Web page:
bluebird bio 'baffled' after NICE rejects beta-thalassaemia gene therapy
It’s back to the drawing board for bluebird bio and its discussions with NICE, which has rejected its beta thalassaemia gene therapy Zynteglo for regular NHS use in first draft guidance.
NICE is assessing Zynteglo (betibeglogene autotemcel), a one-off gene therapy for the condition, which can have life-threatening consequences and is associated with a curtailed life expectancy.
There is a curative treatment for people who rely on blood transfusions to survive and maintain their levels of red blood cells.
But haematopoietic stem cell transplantation is only possible when a donor with a matching human leukocyte antigen signature, within the correct age range, is available.
In this first draft guidance NICE raised a series of issues with Zynteglo, which bluebird has already agreed to supply at a confidential discount from its hefty price tag, which is around €1.57 million in Europe.
NICE said that data came from a small sample of patients and is using its standard discount rate of 3.5% to calculate the long-term benefits of the treatment.
The company has unsuccessfully pushed for a rate of 1.5%, which would attach more value to the long-term benefits of the therapy over a patient’s lifetime.
There was also a long list of other technical issues raised by NICE that count against Zynteglo in the assessment, including costs of fertility preservation and the number of simulated profiles in bluebird’s data.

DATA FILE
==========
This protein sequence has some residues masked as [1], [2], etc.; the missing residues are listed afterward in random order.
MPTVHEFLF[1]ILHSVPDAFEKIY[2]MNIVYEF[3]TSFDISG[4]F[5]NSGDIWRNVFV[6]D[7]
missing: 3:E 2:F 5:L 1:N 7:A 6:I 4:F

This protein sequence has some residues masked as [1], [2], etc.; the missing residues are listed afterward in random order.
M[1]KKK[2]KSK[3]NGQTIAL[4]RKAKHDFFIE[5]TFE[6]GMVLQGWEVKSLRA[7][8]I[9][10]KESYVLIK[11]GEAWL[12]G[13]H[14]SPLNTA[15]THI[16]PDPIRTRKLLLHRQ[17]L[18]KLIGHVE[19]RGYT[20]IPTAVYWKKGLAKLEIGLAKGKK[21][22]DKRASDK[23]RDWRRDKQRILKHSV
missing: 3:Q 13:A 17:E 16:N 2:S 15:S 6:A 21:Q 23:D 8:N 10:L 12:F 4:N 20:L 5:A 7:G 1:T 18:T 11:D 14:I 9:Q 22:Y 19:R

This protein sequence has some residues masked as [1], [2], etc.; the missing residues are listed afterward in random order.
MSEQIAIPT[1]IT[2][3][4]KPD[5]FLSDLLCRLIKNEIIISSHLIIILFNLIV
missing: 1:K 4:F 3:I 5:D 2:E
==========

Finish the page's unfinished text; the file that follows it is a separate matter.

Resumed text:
Nicola Redfern, bluebird bio’s UK general manager, said the first step is to present a new analysis of data addressing issues raised by NICE before there are any discussions about lowering the price again.
She pointed out that the dossier presented to NICE was compiled in 2019 and the company now has six years’ worth of follow-up data.
Redfern also added that this is the first time that NICE had assessed a gene therapy using its single technology assessment process, which is used for medicines likely to be used more widely on the NHS.
However Redfern was still surprised the rejection given the discussions with NICE so far in the process.
She said: “Some of the specifics we thought we had covered off with them and discussed. The thing that baffled me most was the lack of understanding of this disease upon the people living with it.”
The UK Thalassaemia Society noted NICE’s citation of a UK patient reference report stating that 37% of respondents would immediately accept a referral to a transplant specialist and betibeglogene autotemcel if offered it.
Romaine Maharaj, executive director at UKTS, said: “Most of our members are very excited about the new therapy developments and are keen to explore these treatment options.
“Bone marrow transplant is only an option for a very small proportion of people with thalassaemia and so gene therapy offers a real potential alternative as a one-off resolution to this life-limiting condition.”